We also added the ability to view new citations from your projects or the book or article where you created them.

Notes (0)
Bookmarks (0)

You have no saved items from this article

Project items include:
  • Saved book/article
  • Highlights
  • Quotes/citations
  • Notes
  • Bookmarks
Notes
Cite this article

Cited article

Style
Citations are available only to our active members.
Buy instant access to cite pages or passages in MLA, APA and Chicago citation styles.

(Einhorn, 1992, p. 25)

(Einhorn 25)

1. Lois J. Einhorn, Abraham Lincoln, the Orator: Penetrating the Lincoln Legend (Westport, CT: Greenwood Press, 1992), 25, http://www.questia.com/read/27419298.

Cited article

Doctrine and Vision for Today and the Future
Settings

Settings

Typeface
Text size Smaller Larger Reset View mode
Search within

Search within this article

Look up

Look up a word

  • Dictionary
  • Thesaurus
Please submit a word or phrase above.
Print this page

Print this page

Why can't I print more than one page at a time?

Help
Full screen

matching results for page

    Questia reader help

    How to highlight and cite specific passages

    1. Click or tap the first word you want to select.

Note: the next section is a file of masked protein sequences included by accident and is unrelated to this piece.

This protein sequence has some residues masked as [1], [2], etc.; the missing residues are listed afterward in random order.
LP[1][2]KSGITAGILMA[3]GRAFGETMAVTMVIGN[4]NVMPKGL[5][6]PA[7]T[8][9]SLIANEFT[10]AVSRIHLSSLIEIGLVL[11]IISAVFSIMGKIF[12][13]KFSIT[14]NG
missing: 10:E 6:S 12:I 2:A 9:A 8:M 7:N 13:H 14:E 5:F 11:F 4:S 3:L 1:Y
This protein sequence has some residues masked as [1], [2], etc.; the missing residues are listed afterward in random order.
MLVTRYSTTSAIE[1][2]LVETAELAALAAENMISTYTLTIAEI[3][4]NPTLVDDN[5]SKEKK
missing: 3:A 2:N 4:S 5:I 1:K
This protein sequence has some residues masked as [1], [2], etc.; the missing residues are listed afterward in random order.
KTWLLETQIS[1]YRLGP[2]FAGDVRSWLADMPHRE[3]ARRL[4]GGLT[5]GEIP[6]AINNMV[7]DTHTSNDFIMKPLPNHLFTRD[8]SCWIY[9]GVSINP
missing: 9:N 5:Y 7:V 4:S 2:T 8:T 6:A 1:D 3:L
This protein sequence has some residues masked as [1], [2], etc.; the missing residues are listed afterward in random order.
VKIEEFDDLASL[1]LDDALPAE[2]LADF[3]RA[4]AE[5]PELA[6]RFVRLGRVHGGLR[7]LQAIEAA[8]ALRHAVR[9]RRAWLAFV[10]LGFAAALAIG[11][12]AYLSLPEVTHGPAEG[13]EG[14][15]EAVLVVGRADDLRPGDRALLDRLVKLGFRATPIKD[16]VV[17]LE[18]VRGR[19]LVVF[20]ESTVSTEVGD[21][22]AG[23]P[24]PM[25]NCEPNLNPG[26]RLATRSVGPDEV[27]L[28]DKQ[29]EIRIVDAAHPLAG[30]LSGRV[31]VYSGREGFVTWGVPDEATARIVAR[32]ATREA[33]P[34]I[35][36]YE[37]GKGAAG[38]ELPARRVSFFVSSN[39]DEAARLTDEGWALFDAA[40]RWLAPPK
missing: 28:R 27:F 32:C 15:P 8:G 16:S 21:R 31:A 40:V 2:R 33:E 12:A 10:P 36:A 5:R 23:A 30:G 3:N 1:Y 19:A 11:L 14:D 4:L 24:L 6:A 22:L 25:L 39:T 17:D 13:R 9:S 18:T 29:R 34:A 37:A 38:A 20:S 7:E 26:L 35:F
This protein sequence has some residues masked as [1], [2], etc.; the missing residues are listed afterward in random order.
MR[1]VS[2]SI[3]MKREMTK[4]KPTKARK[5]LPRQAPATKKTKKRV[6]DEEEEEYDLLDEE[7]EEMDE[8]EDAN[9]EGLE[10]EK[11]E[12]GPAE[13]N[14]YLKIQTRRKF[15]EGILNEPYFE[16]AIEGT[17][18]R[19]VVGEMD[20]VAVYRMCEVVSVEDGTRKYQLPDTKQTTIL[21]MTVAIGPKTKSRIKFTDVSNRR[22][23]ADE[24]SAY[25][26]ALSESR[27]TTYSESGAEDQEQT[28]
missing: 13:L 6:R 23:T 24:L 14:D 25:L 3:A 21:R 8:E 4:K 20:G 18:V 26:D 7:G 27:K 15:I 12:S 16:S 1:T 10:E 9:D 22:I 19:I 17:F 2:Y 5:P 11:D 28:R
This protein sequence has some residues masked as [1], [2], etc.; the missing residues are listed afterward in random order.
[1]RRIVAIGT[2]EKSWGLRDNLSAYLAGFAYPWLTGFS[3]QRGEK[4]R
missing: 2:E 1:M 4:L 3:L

2. Click or tap the last word you want to select, and you’ll see everything in between get selected.
    3. You’ll then get a menu of options like creating a highlight or a citation from that passage of text.

    OK, got it!

    Cited passage

    Style
    Citations are available only to our active members.
    Buy instant access to cite pages or passages in MLA, APA and Chicago citation styles.

    "Portraying himself as an honest, ordinary person helped Lincoln identify with his audiences." (Einhorn, 1992, p. 25).

    "Portraying himself as an honest, ordinary person helped Lincoln identify with his audiences." (Einhorn 25)

    "Portraying himself as an honest, ordinary person helped Lincoln identify with his audiences."1

    1. Lois J. Einhorn, Abraham Lincoln, the Orator: Penetrating the Lincoln Legend (Westport, CT: Greenwood Press, 1992), 25, http://www.questia.com/read/27419298.

    Cited passage

    Thanks for trying Questia!

    Please continue trying out our research tools, but please note, full functionality is available only to our active members.

    Your work will be lost once you leave this Web page.

    Buy instant access to save your work.

    Already a member? Log in now.

    Oops!

    An unknown error has occurred. Please click the button below to reload the page. If the problem persists, please try again in a little while.